Earlier research at Duke found that such preventative action appears to relieve the constant stresses and pressures suffered by the fifth metatarsal, thereby preventing further debilitating injuries. Orthotics may also prevent existing stress fractures from becoming complete fractures, Major added.

"By looking at athletes individually with MRI, physicians can evaluate, institute appropriate therapy and document potential problems for further evaluation," Major said.


Story Source:

The above story is based on materials provided by Duke University Medical Center. Note: Materials may be edited for content and length.


Cite This Page:

Duke University Medical Center. "Early Detection Reduces Threat Of Foot Injury In College Basketball Players." ScienceDaily. ScienceDaily, 6 December 2004. <www.sciencedaily.com/releases/2004/12/041203094027.htm>.
Duke University Medical Center. (2004, December 6). Early Detection Reduces Threat Of Foot Injury In College Basketball Players. ScienceDaily. Retrieved September 23, 2014 from www.sciencedaily.com/releases/2004/12/041203094027.htm
Duke University Medical Center. "Early Detection Reduces Threat Of Foot Injury In College Basketball Players." ScienceDaily. www.sciencedaily.com/releases/2004/12/041203094027.htm (accessed September 23, 2014).

Share This



More Health & Medicine News

Tuesday, September 23, 2014

Featured Research

from universities, journals, and other organizations


Featured Videos

from AP, Reuters, AFP, and other news services

Ebola Costs Keep Mounting

Ebola Costs Keep Mounting

Reuters - Business Video Online (Sep. 23, 2014) The WHO has warned up to 20,000 people could be infected with Ebola over the next few weeks. As Sonia Legg reports, the implications for the West African countries suffering from the disease are huge. Video provided by Reuters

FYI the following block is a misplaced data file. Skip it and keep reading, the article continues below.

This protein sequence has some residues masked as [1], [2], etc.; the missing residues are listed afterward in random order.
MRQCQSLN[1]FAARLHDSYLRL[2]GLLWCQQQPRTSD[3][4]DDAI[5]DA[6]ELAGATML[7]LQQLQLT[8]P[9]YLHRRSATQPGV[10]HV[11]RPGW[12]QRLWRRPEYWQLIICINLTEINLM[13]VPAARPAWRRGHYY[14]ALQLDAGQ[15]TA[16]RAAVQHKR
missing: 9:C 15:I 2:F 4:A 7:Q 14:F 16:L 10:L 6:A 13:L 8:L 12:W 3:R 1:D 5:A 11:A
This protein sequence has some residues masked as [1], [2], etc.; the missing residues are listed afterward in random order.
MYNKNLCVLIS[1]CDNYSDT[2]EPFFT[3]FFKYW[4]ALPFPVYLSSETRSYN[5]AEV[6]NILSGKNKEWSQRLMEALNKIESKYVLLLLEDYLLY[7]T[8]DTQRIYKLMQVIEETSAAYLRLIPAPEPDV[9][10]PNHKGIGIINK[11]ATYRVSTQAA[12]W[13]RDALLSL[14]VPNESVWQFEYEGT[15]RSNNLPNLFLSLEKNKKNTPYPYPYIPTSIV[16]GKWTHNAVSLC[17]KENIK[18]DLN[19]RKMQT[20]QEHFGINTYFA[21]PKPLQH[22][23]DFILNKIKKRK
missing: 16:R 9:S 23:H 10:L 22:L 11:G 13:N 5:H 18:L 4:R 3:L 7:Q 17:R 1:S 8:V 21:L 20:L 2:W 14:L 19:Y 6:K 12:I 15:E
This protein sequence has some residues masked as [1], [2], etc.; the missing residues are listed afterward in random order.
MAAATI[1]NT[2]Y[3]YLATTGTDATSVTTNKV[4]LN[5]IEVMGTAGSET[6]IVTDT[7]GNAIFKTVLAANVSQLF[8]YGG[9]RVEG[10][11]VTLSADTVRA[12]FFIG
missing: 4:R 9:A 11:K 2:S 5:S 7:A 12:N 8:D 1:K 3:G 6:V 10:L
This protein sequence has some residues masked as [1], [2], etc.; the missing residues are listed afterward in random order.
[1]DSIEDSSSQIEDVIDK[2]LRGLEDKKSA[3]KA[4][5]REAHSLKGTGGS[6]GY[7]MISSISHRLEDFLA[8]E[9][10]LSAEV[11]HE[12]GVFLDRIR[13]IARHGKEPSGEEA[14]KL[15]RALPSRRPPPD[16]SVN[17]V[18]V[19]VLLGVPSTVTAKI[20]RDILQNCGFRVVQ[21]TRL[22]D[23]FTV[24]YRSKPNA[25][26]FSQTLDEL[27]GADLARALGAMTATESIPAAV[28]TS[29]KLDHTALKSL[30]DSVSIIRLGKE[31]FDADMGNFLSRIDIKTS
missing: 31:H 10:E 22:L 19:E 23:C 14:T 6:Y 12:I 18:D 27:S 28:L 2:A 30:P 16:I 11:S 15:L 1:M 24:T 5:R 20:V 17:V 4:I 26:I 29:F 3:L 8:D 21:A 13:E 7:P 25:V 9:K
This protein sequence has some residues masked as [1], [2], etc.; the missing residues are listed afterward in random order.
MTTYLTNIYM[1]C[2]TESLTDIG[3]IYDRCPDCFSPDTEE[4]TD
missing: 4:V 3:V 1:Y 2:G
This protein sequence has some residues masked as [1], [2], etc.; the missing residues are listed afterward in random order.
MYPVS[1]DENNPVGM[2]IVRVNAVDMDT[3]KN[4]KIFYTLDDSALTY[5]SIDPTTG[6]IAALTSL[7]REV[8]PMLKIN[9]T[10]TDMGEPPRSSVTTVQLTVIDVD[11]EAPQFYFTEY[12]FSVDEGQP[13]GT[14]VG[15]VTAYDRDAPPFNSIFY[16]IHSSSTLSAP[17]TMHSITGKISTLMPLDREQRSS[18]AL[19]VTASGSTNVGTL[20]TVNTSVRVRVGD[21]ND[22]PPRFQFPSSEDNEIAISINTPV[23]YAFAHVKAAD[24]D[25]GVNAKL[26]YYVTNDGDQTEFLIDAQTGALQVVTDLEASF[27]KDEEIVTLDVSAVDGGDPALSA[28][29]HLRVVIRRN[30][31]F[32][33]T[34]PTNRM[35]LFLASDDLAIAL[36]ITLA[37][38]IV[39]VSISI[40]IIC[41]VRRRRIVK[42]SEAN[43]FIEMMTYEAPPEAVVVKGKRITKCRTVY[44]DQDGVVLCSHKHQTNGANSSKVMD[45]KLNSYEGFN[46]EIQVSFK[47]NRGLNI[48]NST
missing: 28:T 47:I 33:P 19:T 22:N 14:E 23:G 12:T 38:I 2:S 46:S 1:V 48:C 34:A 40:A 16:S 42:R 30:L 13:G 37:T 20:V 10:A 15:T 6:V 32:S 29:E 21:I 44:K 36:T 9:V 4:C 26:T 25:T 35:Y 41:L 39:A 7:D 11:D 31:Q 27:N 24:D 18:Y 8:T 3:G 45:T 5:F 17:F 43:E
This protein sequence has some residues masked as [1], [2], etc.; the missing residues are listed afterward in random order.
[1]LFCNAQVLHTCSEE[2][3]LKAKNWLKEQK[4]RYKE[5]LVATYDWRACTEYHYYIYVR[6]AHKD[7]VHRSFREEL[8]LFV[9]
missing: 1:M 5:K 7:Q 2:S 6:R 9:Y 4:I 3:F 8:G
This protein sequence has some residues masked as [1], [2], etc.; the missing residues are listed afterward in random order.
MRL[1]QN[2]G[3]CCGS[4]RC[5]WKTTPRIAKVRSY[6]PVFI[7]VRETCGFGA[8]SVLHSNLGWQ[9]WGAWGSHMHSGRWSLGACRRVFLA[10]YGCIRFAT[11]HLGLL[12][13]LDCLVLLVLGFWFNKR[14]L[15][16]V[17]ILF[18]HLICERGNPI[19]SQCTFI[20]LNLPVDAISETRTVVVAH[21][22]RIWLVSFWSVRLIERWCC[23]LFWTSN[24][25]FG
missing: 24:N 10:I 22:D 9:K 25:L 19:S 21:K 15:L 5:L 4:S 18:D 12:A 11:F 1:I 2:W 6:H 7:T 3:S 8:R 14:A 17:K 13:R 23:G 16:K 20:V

Powered by NewsLook.com
Liberia Pleads for Help to Fight Ebola

Liberia Pleads for Help to Fight Ebola

AP (Sep. 22, 2014) Liberia's finance minister is urging the international community to quickly follow through on pledges of cash to battle Ebola. Bodies are piling up in the capital Monrovia as the nation awaits more help. (Sept. 22) Video provided by AP
Powered by NewsLook.com
Ebola Doctor Says Border Controls Critical

Ebola Doctor Says Border Controls Critical

AP (Sep. 22, 2014) A Florida doctor who helped fight the expanding Ebola outbreak in West Africa says the disease can be stopped, but only if nations quickly step up their response and make border control a priority. (Sept. 22) Video provided by AP
Powered by NewsLook.com
Global Ebola Aid Increasing But Critics Say It's Late

Global Ebola Aid Increasing But Critics Say It's Late

Newsy (Sep. 21, 2014) More than 100 tons of medical supplies were sent to West Africa on Saturday, but aid workers say the global response is still sluggish. Video provided by Newsy
Powered by NewsLook.com

Search ScienceDaily

Number of stories in archives: 140,361

Find with keyword(s):
Enter a keyword or phrase to search ScienceDaily for related topics and research stories.

Save/Print:
Share:

Breaking News:

Strange & Offbeat Stories


Health & Medicine

Mind & Brain

Living & Well

In Other News

... from NewsDaily.com

Science News

Health News

Environment News

Technology News



Save/Print:
Share:

Free Subscriptions


Get the latest science news with ScienceDaily's free email newsletters, updated daily and weekly. Or view hourly updated newsfeeds in your RSS reader:

Get Social & Mobile


Keep up to date with the latest news from ScienceDaily via social networks and mobile apps:

Have Feedback?


Tell us what you think of ScienceDaily -- we welcome both positive and negative comments. Have any problems using the site? Questions?
Mobile: iPhone Android Web
Follow: Facebook Twitter Google+
Subscribe: RSS Feeds Email Newsletters
Latest Headlines Health & Medicine Mind & Brain Space & Time Matter & Energy Computers & Math Plants & Animals Earth & Climate Fossils & Ruins